by Jennifer Egan
from the January 11, 2010 issue of The New Yorker
Well, though I enjoyed last week’s offering, I wouldn’t give it much more than a six out of ten if I were rating it. And this week I’m afraid my evaluation remains about the same. “Safari” is readable, and there are points to ponder on, but ultimately it doesn’t add much to the discussion but only seeks to sound like a different perspective on a familiar topic.
A virile father has taken his two young children — a daughter Charlie, 14, and a son Rolph, 11 — and his young girlfriend Mindy out on a safari. Mindy is studying anthropology at Berkely. Basically that clue sets up the whole structure of the story as we watch these beings battle it out in this natural setting. It becomes even more solid when the safari encounters a pride of lions and the lioness attacks in order to protect her two young cubs. That happens early in the story, so the meat of the story (both the raw and the cooked — and, yes, raw and cooked food is sitting there in the details) is taken in watching this group of people interact animalistically.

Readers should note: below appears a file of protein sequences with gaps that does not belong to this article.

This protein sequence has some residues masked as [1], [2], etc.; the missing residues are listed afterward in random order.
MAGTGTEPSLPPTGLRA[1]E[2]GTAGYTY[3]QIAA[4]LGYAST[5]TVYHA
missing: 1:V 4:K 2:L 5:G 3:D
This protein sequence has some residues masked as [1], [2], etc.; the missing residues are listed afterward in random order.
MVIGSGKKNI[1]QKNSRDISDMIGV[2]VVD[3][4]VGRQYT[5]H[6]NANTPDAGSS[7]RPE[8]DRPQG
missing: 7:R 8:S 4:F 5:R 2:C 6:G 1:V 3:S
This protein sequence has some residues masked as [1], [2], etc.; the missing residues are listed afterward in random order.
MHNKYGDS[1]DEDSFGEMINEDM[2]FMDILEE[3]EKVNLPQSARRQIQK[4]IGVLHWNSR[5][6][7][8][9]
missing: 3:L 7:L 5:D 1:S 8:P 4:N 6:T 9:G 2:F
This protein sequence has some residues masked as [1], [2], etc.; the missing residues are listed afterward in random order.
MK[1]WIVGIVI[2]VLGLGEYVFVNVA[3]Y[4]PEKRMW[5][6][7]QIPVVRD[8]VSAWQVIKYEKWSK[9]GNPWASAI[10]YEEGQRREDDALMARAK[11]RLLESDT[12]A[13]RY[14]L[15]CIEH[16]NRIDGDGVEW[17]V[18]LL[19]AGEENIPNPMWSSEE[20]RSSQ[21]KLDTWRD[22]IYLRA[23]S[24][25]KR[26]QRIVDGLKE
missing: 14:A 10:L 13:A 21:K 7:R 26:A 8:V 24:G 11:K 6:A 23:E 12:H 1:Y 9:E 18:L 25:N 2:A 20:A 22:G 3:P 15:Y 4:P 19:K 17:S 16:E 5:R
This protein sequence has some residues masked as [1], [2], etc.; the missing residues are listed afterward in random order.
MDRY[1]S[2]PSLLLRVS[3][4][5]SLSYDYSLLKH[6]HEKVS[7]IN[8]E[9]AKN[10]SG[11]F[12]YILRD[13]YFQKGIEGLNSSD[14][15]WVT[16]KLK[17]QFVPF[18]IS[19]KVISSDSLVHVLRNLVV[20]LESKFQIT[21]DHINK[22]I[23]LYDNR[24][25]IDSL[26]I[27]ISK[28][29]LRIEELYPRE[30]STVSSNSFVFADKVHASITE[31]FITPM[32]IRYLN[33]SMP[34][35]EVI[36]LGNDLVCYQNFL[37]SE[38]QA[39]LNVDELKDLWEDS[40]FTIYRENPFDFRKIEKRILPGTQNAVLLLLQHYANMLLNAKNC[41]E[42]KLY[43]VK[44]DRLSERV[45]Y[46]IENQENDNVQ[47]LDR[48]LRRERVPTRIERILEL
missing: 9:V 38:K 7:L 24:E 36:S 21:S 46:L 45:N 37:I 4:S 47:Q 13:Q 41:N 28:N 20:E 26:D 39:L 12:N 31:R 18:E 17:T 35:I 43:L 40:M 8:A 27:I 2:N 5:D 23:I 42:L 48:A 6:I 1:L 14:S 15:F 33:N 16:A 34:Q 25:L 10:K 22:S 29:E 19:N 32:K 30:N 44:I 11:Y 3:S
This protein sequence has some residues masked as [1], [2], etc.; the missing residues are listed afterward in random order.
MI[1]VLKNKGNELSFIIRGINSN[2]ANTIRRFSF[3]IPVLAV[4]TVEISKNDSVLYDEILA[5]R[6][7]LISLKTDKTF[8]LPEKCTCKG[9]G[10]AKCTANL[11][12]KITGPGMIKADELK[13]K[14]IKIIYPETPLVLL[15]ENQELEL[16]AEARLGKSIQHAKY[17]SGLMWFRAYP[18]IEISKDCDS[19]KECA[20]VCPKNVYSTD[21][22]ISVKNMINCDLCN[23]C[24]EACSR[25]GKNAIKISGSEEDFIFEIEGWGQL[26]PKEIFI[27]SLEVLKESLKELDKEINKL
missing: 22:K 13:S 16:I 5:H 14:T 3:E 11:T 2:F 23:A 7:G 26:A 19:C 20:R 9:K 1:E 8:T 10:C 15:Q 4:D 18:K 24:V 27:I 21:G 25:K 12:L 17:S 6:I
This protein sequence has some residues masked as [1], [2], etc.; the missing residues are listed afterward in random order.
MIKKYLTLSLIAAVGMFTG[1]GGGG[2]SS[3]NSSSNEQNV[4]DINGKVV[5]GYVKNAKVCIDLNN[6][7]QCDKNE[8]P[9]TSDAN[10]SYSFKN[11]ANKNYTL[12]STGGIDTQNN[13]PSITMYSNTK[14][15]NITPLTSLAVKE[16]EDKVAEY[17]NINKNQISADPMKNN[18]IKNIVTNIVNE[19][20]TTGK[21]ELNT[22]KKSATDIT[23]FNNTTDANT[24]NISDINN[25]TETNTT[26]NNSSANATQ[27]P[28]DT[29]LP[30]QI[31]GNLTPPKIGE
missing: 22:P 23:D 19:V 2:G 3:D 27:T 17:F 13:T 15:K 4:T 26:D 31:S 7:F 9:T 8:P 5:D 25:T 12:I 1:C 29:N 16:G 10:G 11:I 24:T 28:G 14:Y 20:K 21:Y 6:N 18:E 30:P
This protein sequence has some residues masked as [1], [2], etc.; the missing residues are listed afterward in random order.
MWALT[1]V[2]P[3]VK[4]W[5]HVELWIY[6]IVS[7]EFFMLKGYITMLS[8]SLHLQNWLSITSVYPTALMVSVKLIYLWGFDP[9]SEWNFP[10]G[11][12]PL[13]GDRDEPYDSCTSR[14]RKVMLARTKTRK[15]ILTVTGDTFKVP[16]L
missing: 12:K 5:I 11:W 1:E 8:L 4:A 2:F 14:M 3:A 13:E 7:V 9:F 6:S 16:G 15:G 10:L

Not to put too fine a point on it, I found it a bit heavy-handed, and not all that interesting a character study to begin with anyway.